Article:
The GDP growth number for the third quarter at 0.40 percent corresponds to more or less what most of the market participants and analysts had expected. That should bring some relief.
The reason for this is two-fold. First, the growth is in the positive territory—the economy is growing, though at a borderline rate. Two, the days of negative growth, an economy hammered down by the pandemic, are more or less behind us. The movement in the components of the GDP number also tells us some of the areas that are lagging and needs concentrated effort, so that a much higher growth can be realised in the coming quarters.
The economic rebound is the result of continuing improvement in agriculture and industry, which have recorded a growth of 3.90 percent and 2.70 percent, respectively. While mining witnessed a decline of -5.90 percent, the uptick in construction was to the tune of 6.20 percent.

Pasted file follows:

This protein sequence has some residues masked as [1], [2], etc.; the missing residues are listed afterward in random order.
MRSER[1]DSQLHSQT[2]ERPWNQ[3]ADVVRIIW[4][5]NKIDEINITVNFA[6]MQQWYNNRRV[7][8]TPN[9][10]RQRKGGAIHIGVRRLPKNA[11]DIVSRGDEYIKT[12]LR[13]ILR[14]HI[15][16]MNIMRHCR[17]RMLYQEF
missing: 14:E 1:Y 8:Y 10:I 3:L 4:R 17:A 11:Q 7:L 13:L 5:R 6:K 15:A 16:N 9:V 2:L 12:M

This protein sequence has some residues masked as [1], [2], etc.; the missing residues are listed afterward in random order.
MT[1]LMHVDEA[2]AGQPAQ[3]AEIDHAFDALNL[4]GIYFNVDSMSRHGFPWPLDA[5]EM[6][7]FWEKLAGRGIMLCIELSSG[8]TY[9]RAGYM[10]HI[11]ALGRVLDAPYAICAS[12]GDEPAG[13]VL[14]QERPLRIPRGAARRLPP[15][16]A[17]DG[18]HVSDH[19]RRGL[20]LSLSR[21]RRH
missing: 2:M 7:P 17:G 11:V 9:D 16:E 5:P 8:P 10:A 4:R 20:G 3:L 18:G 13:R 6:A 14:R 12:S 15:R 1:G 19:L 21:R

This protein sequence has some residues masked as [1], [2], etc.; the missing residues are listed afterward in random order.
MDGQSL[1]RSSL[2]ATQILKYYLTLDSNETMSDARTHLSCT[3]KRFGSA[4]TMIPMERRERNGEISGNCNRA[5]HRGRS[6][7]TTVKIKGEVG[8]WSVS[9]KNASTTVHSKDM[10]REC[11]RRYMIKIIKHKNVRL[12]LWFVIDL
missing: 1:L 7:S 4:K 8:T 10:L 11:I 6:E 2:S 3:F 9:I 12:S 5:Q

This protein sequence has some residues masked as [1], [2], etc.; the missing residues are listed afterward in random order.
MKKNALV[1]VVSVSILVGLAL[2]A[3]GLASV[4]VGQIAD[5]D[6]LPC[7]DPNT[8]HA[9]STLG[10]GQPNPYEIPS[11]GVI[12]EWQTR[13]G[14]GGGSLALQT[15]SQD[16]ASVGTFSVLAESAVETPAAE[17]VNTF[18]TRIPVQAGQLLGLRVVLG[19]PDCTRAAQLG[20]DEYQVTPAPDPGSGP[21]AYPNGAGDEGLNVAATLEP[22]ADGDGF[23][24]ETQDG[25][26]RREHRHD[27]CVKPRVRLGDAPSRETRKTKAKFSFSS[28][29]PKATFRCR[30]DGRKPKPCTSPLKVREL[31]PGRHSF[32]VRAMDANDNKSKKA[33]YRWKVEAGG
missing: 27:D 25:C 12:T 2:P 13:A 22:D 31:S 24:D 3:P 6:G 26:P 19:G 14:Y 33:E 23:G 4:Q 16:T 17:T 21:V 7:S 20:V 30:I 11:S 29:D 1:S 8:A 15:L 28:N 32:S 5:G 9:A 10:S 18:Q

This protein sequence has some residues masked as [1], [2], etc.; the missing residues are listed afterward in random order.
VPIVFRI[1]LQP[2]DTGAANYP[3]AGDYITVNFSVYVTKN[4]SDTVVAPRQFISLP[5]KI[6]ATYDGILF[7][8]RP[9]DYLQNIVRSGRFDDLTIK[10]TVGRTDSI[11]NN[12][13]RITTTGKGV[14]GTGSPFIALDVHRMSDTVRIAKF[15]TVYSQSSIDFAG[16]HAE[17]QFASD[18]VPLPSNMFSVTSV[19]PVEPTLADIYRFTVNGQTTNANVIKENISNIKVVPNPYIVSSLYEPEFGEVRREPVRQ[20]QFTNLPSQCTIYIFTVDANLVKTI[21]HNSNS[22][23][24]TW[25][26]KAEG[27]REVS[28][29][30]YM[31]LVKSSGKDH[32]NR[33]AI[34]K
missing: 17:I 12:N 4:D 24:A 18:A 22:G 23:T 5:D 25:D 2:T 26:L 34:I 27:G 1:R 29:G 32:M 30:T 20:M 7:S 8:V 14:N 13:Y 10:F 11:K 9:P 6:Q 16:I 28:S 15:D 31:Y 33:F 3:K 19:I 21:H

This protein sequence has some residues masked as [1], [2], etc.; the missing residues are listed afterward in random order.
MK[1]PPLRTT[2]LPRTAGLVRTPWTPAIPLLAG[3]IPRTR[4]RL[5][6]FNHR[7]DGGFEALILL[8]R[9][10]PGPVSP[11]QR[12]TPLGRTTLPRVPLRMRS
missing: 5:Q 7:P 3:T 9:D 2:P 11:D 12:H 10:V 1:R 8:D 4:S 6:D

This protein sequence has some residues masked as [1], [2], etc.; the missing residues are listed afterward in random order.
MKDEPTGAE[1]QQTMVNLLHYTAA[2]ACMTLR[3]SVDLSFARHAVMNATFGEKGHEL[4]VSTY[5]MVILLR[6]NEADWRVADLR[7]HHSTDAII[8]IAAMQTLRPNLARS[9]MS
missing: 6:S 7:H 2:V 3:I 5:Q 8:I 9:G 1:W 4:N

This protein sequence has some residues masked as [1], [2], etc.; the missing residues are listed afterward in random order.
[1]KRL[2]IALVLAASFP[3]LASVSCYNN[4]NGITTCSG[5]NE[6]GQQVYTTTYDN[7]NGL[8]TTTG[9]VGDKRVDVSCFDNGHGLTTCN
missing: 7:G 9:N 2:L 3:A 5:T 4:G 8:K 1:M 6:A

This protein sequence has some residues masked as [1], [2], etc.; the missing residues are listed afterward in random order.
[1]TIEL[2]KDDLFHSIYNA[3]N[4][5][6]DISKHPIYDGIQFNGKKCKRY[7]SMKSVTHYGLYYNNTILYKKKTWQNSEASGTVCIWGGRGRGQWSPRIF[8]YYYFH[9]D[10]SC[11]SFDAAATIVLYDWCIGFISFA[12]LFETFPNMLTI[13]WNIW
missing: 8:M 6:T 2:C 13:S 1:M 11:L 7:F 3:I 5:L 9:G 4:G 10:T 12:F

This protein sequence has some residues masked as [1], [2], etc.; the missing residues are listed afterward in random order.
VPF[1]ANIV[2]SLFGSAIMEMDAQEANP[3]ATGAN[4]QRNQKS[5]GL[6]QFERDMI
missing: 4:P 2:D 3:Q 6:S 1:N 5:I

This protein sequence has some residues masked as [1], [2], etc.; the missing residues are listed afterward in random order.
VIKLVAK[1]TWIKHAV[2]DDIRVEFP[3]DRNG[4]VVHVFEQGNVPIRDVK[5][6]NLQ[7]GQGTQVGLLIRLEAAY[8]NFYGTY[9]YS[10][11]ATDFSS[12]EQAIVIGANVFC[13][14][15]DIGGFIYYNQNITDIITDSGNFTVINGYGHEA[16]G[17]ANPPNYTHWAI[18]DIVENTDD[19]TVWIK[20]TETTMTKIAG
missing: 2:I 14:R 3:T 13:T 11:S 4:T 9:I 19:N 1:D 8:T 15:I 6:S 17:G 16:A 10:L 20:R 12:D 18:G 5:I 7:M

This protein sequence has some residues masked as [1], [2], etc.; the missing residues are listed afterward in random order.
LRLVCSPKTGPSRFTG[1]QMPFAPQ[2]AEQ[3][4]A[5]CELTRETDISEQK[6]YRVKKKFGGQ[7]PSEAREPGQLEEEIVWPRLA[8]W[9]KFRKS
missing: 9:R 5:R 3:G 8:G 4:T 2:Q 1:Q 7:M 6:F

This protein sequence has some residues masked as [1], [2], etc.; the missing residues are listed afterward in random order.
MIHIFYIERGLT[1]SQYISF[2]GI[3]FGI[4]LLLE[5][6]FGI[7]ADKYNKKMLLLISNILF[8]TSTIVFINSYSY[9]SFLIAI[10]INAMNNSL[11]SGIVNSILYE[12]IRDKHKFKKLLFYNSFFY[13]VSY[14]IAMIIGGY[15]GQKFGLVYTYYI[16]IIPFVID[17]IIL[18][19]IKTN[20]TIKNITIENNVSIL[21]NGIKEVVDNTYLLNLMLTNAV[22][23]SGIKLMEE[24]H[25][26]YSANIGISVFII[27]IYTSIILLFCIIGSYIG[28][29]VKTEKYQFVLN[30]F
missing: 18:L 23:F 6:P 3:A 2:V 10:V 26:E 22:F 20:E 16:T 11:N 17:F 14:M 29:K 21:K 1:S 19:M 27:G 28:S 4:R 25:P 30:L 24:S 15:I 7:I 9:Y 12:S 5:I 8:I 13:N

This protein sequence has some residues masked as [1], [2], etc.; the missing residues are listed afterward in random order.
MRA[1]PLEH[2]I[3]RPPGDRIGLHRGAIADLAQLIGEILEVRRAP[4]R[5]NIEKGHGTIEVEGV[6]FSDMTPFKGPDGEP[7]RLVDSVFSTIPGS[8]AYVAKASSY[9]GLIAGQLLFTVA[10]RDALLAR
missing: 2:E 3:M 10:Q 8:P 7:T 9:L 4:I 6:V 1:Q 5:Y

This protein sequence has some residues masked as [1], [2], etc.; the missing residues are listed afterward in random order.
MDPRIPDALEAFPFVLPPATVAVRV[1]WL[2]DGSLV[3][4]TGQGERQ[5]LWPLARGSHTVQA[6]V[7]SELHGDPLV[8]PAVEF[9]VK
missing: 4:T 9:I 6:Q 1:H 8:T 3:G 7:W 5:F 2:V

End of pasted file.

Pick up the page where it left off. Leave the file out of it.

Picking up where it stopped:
Manufacturing, too, is in the positive territory at 1.60 percent. The improvements in manufacturing and industry are already quite visible in the corporate performance reported in the last two sets of quarterly earnings. While Q2 performance was mainly due to enhanced operational efficiencies, Q3 scaffolded it with gains in the bottomline.
But the very important consumption demand, which is measured by Private Consumption Expenditure, continues to contract, with a decline of 2.40 percent in Q3. The consolation is that the rate of contraction has slowed down from 11.30 percent in Q2. The investment demand, or the Gross Fixed Capital Formation, reflects a capital formation, which is turning positive after a declining spell of over one year with a 2.60 percent growth. This is a crucial indicator of investment demand, and what is important is sustaining this momentum.